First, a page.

Reducing Stigma toward Seeking Mental Health Treatment

Saporito, Jena Marie, Department of Psychology, University of Virginia
Teachman, Bethany, Department of Psychology, University of Virginia

The current proposal examines the effectiveness of an educational intervention aimed at reducing negative attitudes toward mental illness and mental health treatmentseeking, and increasing indicators of willingness to seek treatment. Implicit and explicit indicators of stigma were evaluated across two groups of high school students (experimental group, n=80: education about mental illness and treatment, and contact with a mental health consumer; and control group, n=76: education about tobacco smoking and contact with an individual affected by cigarette smoking) to determine the effectiveness of the intervention in the reduction of stigma. Following the intervention, we assessed implicit attitudes (those residing outside of conscious control and/or awareness) and explicit attitudes (self-reported) toward mentally ill individuals and toward seeking mental health treatment. In addition to the attitude measures, we examined reports of personal willingness to seek treatment and behavioral indicators of openness to mental health treatment. We were also interested in demographic variables that might moderate the effectiveness of the intervention. Overall, results suggested the stigma intervention was effective at reducing explicit but not implicit measures of bias. Consistent with hypotheses, participants receiving the experimental (versus control) intervention reported less stigma toward mental health treatment and mentally ill people, though not more openness toward seeking mental health treatment on the behavioral indicators (personal willingness to seek treatment and interest in treatment information). In trying to understand for whom the intervention worked most effectively, exploratory analyses revealed an intervention group difference for Caucasian (though not non-Caucasian) participants on the behavioral Stigma and Mental Health Treatment III indicator outcomes, such that the Experimental group reported greater interest in treatment information. Further, participants receiving the control intervention displayed more openness to smoking cessation treatment. These findings provide support for the effectiveness of an educational intervention among adolescents in reducing negative attitudes toward mental illness and mental health treatment, but raise questions about how to effectively address implicit stigma as well as how to translate stigma reduction into changes in actual behavior.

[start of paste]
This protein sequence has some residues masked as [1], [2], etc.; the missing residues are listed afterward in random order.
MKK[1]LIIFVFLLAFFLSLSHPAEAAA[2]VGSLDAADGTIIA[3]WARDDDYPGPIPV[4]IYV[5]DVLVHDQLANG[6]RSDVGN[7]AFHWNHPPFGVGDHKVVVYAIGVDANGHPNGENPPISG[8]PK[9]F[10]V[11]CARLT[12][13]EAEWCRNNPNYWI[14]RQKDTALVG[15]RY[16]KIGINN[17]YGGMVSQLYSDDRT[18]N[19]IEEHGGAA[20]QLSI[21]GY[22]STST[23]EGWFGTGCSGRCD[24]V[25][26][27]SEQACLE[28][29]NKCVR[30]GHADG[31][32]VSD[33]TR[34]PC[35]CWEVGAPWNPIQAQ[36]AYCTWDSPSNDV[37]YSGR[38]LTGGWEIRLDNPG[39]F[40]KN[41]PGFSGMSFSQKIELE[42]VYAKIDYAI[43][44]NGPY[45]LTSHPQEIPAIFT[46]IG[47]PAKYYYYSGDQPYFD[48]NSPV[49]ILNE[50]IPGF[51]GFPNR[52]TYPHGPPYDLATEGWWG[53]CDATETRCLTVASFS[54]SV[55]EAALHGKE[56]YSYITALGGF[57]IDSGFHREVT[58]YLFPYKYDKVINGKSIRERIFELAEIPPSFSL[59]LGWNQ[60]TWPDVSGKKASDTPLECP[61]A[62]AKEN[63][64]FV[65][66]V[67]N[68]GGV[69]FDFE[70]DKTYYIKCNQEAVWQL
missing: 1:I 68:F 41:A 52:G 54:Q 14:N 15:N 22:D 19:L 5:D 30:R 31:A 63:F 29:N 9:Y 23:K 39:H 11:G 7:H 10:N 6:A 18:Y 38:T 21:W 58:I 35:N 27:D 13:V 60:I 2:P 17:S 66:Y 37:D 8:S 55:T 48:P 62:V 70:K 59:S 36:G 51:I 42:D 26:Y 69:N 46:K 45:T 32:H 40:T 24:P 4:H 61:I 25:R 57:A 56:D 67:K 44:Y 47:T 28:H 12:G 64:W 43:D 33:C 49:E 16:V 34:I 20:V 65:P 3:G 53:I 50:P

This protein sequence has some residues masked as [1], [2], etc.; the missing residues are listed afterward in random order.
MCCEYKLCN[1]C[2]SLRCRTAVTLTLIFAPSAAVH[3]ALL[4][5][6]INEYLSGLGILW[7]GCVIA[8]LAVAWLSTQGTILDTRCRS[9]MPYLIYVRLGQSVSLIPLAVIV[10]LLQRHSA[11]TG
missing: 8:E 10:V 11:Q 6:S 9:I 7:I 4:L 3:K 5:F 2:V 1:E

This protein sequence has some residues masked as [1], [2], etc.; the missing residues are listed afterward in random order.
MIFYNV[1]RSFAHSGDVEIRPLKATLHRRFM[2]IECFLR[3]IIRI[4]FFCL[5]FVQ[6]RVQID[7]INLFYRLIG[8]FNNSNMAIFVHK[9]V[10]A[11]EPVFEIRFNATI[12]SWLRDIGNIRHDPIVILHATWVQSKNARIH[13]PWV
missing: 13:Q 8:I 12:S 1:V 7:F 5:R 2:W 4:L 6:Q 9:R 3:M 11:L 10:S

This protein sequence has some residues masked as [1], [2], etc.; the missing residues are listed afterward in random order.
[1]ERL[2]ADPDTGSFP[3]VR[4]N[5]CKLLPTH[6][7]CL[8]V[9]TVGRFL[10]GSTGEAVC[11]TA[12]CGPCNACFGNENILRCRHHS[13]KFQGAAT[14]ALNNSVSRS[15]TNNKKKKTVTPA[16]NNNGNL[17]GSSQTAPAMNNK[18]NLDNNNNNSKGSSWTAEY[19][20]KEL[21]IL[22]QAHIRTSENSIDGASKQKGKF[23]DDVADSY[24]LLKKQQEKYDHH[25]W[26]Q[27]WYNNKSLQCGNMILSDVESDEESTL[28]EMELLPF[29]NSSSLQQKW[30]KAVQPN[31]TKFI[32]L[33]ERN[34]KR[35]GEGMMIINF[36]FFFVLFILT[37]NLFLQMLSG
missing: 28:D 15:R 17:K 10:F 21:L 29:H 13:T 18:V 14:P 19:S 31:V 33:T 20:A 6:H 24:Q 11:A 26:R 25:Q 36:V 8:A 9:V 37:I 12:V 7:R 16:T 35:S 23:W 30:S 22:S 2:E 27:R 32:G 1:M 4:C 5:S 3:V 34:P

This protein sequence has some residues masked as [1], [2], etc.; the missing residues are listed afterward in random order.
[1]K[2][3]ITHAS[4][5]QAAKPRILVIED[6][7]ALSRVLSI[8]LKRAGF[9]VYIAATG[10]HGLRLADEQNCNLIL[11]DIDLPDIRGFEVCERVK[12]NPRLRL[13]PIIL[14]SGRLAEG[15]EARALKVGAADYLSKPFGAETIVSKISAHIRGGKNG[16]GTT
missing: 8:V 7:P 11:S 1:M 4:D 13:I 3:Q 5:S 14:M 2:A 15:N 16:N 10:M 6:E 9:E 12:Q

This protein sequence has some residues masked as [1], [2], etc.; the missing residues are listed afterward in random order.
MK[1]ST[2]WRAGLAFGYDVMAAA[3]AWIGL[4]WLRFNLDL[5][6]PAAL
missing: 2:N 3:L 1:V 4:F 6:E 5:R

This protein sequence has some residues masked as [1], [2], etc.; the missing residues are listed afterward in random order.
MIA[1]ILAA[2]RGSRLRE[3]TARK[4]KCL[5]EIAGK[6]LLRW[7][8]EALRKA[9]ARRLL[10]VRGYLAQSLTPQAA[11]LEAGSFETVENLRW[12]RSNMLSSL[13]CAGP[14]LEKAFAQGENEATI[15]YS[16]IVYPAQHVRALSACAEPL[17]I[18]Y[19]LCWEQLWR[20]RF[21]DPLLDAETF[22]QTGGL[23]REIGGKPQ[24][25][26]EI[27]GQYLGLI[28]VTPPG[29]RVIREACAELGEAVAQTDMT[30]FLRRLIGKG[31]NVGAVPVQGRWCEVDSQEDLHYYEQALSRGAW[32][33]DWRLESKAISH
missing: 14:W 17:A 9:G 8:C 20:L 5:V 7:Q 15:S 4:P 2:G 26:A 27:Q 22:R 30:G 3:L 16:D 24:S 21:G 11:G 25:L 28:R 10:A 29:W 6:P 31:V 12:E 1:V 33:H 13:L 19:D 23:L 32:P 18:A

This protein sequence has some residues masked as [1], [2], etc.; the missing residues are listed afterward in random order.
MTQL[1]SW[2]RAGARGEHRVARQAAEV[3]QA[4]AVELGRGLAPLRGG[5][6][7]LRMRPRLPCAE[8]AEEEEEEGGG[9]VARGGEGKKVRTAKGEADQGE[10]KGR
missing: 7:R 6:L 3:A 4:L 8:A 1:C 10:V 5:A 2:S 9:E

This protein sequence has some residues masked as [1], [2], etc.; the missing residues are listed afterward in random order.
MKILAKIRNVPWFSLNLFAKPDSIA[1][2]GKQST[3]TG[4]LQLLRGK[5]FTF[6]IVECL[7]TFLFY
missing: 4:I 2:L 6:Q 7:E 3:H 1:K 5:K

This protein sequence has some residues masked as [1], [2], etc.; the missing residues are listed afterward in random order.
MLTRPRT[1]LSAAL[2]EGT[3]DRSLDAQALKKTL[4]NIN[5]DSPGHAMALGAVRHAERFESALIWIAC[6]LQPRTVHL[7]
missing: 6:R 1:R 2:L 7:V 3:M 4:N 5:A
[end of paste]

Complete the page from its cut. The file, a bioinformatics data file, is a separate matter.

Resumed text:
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PHD (Doctor of Philosophy)
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